2. A concrete example analyzed in the light of human rights

Extreme poverty: Reflections and concrete actions for uprooting it

Extreme or absolute poverty is the harshest form of poverty, which prevents access to minimum levels of human sustenance involving the essential resources such as water, food, clothing and habitation. The World Bank has estimated at 1,4 milliard (U.S. billion) the number of individuals on earth who lived in conditions of extreme poverty in 2008. Poverty is not only an economic problem; it is a multi-dimensional phenomenon that includes the lack of a sufficient income and basic ability to live with dignity. It is marked by a continuous or chronic deprivation of resources, capacities, options, security and power necessary to afford a person to enjoy a proper lifestyle and other civil, cultural, economic, political and social rights3.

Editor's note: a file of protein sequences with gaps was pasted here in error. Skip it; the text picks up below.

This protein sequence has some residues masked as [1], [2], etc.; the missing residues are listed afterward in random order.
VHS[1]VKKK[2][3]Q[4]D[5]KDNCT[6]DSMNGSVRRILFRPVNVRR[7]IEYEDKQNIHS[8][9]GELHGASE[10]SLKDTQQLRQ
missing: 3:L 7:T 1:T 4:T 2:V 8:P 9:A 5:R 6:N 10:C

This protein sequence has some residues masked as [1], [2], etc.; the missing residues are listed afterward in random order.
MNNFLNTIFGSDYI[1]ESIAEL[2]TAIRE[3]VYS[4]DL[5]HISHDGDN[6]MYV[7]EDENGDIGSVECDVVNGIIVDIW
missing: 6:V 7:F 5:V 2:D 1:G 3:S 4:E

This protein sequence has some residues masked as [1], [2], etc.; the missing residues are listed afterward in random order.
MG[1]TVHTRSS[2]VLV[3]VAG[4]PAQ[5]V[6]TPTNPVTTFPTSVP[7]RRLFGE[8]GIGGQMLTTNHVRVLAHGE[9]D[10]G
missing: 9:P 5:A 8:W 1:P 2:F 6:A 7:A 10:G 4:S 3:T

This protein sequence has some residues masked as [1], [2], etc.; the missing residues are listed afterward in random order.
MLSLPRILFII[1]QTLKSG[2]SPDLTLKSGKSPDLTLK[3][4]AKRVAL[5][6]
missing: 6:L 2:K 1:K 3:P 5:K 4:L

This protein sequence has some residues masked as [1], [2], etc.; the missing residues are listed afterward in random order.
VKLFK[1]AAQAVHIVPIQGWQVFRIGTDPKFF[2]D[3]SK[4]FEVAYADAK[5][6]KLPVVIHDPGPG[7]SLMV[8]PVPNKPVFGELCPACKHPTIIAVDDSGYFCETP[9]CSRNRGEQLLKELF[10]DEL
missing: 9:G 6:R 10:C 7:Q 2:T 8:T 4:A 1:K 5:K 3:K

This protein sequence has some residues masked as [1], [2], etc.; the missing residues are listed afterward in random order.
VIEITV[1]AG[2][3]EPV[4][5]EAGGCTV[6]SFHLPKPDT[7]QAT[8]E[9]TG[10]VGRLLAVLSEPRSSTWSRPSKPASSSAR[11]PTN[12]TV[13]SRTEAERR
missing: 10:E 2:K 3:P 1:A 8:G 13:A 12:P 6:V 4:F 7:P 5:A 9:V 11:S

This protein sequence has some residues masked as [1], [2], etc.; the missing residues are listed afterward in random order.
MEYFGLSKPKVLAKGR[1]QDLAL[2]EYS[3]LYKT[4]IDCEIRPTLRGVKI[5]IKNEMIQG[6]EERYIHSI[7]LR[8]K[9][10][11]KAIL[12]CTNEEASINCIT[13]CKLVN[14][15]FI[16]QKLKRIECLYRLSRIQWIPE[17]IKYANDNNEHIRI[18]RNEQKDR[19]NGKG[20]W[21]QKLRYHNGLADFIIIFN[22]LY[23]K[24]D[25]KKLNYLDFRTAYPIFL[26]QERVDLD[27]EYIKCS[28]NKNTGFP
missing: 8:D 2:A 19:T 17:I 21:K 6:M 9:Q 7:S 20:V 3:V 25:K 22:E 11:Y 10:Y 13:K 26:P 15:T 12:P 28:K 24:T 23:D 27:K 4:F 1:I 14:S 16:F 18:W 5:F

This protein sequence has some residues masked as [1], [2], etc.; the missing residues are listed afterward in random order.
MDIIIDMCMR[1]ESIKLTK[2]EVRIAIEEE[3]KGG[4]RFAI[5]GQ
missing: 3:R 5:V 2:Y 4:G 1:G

Poverty is a serious, concrete, imminent and urgent problem that touches the realm of human rights. It is both, a cause and consequence of human rights violations, a condition that leads to other violations. Indeed, it is characterised by inextricable and interconnected violations of the rights related to their own dignity that the persons living in poverty find are systematically negated. The sad consequence is that the persons who live in extreme poverty are trapped in a vicious cycle of impotence, stigmatisation, discrimination, marginalisation and privation, from which it is impossible to escape. Extreme poverty is a result, at least in part, is generated, fostered, and/or perpetuated by decisions and/or omissions on the part of Governments and States together with other financial agents.  However, extreme poverty is not inevitable, which means that there are the means to remedy it. It is first and foremost necessary to recognise that the individuals who live in such conditions possess the rights that can have an active part in the change.